End of the 81st Legislature 24 10 34 0
Beginning of the 82nd Legislature 16 18 34 0
End of the 82nd Legislature
Beginning of the 83rd Legislature 12 22 34 0
Latest voting share 35% 65%

Leadership of the 83rd West Virginia Senate

Position Name Party District County
President of the Senate/Lieutenant Governor Mitch Carmichael Republican 4 Jackson Co.
President Pro Tempore Donna Boley Republican 3 Pleasants Co.
Majority Leader Ryan Ferns Republican 1 Ohio Co.
Minority Leader Roman Prezioso Democratic 13 Marion Co.
Majority Whip Craig Blair Republican 15 Berkeley Co.
Minority Whip Corey Palumbo Democratic 17 Kanawha Co.

Members of the 83rd West Virginia Senate

District Senator Party Residence Counties represented[7]
1 Ryan Ferns Rep Ohio Brooke, Hancock, Ohio, Marshall (part)
Ryan Weld Rep Brooke
2 Charles H. Clements[note 1] Rep Wetzel Calhoun, Doddridge, Gilmer (part), Marion (part),
Marshall (part), Monongalia (part), Tyler, Ritchie, Wetzel
Mike Maroney Rep Marshall
3 Mike Azinger Rep Wood Pleasants, Roane (part), Wirt, Wood
Donna J. Boley Rep Pleasants
4 Mark Drennan[note 2] Rep Putnam Jackson, Mason, Putnam (part), Roane (part)
Mitch Carmichael Rep Jackson
5 Mike Woelfel Dem Cabell Cabell, Wayne (part)
Robert H. Plymale Dem Wayne
6 Mark R. Maynard Rep Wayne McDowell (part), Mercer, Mingo (part), Wayne (part)
Chandler Swope Rep Mercer
7 Ron Stollings Dem Boone Boone, Lincoln, Logan, Mingo (part), Wayne (part)
Richard Ojeda Dem Logan
8 Ed Gaunch Rep Kanawha Kanawha (part), Putnam (part)
Glenn Jeffries Dem Putnam
9 Lynne Arvon[note 3] Rep Raleigh Raleigh, Wyoming, McDowell (part)
Sue Cline Rep Wyoming
10 Stephen Baldwin[note 4] Dem Greenbrier Fayette, Greenbrier, Monroe, Summers
Kenny Mann Rep Fayette
11 Robert L. Karnes Rep Upshur Grant (part), Nicholas, Pendleton, Pocahontas,
Randolph, Upshur, Webster
Greg Boso Rep Nicholas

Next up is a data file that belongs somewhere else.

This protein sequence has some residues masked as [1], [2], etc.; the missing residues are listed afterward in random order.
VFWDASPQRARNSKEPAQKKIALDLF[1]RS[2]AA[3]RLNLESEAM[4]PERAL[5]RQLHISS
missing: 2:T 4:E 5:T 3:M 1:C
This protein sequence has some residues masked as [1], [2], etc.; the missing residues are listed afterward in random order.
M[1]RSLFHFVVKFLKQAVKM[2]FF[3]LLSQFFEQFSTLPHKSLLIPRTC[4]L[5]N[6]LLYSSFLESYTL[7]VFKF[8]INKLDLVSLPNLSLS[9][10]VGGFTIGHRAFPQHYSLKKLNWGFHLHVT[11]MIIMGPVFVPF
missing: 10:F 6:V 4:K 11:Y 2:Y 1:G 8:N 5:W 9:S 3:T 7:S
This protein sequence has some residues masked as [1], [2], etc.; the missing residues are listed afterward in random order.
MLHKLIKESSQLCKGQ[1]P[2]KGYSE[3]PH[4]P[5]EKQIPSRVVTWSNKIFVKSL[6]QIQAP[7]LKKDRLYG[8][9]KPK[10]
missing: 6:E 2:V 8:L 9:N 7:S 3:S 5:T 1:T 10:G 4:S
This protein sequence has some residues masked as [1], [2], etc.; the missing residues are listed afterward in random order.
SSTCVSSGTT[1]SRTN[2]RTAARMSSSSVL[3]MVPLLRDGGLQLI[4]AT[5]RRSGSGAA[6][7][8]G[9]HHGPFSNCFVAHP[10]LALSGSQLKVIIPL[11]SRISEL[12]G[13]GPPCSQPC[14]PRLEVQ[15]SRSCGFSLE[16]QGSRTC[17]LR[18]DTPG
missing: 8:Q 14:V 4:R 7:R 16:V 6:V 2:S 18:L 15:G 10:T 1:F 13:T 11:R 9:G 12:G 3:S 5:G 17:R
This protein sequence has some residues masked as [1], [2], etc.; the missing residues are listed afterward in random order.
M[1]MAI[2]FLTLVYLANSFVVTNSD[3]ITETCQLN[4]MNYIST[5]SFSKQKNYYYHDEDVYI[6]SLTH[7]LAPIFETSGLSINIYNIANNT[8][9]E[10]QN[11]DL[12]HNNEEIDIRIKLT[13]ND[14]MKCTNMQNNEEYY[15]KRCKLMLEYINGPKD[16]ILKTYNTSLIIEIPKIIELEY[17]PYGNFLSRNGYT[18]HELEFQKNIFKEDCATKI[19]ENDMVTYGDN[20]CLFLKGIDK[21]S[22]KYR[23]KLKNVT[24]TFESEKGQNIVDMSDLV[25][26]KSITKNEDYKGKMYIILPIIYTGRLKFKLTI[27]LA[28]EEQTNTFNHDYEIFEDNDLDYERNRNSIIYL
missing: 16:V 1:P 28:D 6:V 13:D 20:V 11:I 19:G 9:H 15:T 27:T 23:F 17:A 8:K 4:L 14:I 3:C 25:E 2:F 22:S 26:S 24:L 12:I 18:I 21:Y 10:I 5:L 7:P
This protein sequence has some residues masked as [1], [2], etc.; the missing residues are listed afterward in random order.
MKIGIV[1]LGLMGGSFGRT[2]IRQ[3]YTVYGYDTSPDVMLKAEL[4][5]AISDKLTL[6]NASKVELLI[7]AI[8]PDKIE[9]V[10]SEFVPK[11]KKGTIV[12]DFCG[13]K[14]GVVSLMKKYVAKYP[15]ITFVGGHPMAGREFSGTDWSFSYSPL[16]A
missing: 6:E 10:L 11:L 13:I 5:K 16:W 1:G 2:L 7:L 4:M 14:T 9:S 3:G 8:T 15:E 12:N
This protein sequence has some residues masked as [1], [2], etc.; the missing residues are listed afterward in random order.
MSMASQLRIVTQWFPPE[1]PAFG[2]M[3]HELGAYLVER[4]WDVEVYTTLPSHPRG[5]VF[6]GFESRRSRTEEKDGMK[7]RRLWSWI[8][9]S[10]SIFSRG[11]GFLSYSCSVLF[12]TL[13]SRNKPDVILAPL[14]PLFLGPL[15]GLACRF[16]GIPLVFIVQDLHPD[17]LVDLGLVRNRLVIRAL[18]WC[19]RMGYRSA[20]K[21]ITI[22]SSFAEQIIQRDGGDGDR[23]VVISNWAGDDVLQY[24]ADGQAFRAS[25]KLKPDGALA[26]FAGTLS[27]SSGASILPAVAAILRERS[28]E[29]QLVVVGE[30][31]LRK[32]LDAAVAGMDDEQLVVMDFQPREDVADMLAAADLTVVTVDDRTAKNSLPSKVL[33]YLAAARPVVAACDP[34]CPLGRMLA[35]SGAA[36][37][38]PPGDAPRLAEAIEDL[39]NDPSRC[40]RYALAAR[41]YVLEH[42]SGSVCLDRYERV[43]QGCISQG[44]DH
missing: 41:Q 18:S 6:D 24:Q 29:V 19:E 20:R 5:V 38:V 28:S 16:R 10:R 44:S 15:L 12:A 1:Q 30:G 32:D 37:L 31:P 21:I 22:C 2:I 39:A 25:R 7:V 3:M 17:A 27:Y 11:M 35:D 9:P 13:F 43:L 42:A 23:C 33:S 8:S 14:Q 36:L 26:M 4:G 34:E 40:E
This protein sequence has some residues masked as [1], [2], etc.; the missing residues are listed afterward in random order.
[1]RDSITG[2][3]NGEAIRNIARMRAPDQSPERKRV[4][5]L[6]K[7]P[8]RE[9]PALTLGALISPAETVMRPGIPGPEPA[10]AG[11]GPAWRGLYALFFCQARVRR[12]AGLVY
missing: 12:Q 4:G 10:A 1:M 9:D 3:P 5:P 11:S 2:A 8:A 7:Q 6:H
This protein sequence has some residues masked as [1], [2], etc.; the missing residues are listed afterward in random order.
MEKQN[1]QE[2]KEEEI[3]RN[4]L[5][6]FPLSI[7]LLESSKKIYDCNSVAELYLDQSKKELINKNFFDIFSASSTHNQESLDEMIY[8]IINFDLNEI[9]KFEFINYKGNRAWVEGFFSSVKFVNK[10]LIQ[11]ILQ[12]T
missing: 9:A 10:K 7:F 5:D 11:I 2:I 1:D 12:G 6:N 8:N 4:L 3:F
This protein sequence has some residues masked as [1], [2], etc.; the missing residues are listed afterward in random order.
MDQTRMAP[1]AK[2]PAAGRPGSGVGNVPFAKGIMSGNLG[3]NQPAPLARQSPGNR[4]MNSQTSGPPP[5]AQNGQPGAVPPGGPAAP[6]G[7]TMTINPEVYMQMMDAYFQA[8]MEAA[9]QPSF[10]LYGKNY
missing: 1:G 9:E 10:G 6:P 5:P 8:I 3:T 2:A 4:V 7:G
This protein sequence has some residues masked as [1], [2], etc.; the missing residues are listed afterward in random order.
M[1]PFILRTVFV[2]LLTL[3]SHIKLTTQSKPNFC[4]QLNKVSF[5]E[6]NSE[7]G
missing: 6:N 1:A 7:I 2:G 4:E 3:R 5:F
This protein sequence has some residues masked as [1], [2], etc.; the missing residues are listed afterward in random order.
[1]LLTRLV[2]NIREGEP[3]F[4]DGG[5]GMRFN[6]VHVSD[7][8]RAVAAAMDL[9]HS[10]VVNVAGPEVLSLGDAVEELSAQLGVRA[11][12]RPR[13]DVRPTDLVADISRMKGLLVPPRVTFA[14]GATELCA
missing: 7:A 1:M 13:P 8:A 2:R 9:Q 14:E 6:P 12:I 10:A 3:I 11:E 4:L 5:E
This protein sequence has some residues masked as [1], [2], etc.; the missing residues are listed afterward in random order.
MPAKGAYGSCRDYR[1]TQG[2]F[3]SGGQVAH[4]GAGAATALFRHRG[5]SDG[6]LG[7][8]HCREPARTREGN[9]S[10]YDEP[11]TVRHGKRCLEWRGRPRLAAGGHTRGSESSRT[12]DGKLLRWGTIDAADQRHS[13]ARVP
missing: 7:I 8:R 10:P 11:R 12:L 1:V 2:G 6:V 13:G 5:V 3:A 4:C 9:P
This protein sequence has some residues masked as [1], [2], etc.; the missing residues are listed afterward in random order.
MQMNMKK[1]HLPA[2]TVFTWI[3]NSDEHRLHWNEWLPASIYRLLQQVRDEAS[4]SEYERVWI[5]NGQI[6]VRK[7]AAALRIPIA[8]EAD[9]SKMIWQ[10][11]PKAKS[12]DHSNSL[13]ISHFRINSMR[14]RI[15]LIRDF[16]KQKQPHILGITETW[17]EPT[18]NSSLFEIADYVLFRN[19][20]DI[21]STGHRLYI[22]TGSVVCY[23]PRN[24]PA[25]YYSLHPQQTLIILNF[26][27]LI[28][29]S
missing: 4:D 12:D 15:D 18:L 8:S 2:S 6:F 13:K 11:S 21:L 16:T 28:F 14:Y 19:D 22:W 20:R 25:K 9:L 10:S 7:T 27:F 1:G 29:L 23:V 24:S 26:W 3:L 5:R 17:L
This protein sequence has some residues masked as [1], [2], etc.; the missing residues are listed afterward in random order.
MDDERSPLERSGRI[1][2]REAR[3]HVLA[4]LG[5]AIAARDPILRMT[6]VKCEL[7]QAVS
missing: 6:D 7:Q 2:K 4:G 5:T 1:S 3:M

12 Mike Romano Dem Braxton Clay, Braxton, Gilmer (part), Lewis, Harrison
Doug Facemire Dem Harrison
13 Bob Beach Dem Monongalia Marion (part), Monongalia (part)
Roman Prezioso Dem Marion
14 David Sypolt Rep Preston Barbour, Grant (part), Hardy, Mineral (part),
Monongalia (part), Preston, Taylor, Tucker
Randy Smith Rep Tucker
15 Charles S. Trump Rep Morgan Berkeley (part), Hampshire, Mineral (part), Morgan
Craig Blair Rep Berkeley
16 John Unger Dem Berkeley Berkeley (part), Jefferson
Patricia Rucker Rep Jefferson
17 Tom Takubo Rep Kanawha Kanawha (part)
Corey Palumbo Dem
  1. ^ Clements sworn in on February 8, 2017. Appointed by Governor Justice out of three nominees put forward by the 2nd Senatorial Republican Committee to replace Kent Leonhardt.
  2. ^ Drennan sworn in on September 11, 2017. Appointed by Governor Justice to replace Mike Hall.
  3. ^ Arvon sworn in on January 23, 2018. Appointed by Governor Justice to replace Jeff Mullins.
  4. ^ Baldwin sworn in on October 16, 2017. Appointed by Governor Justice to replace Ronald F. Miller.


  • Agriculture And Rural Development (10 members) – David Sypolt, Chairman
  • Banking and Insurance (10 members) – Mike Azinger, Chairman
  • Confirmations (9 members) – Donna Boley, Chairwoman
  • Economic Development (14 members) – Mike Maroney, Chairman
  • Education (13 members) – Kenny Mann, Chairman
  • Energy, Industry and Mining (13 members) – Randy Smith, Chairman
  • Enrolled Bills (5 members) – Mark Maynard, Chairman
  • Finance (17 members) – Craig Blair, Chairman
  • Government Organization (13 members) – Ed Gaunch, Chairman
  • Health and Human Resources (12 members) – Tom Takubo, Chairman
  • Interstate Cooperation (7 members) – Sue Cline, Chairwoman; (Senate President is ex officio co-chairperson)
  • Judiciary (16 members) – Charles Trump, Chairman
  • Military (8 members) – Ryan Weld, Chairman
  • Natural Resources (13 members) – Mark Maynard, Chairman
  • Pensions (7 members) – Robert Karnes, Chairman
  • Rules (10 members) – Mitch Carmichael, Ex officio Chairman as Senate President
  • Tax Reform (Select) (7 members) – Robert Karnes, Chairman
  • Transportation and Infrastructure (9 members) – Greg Boso, Chairman
  • Workforce (formerly Labor)(11 members) – Chandler Swope, Chairman

Past composition of the Senate

See also


External links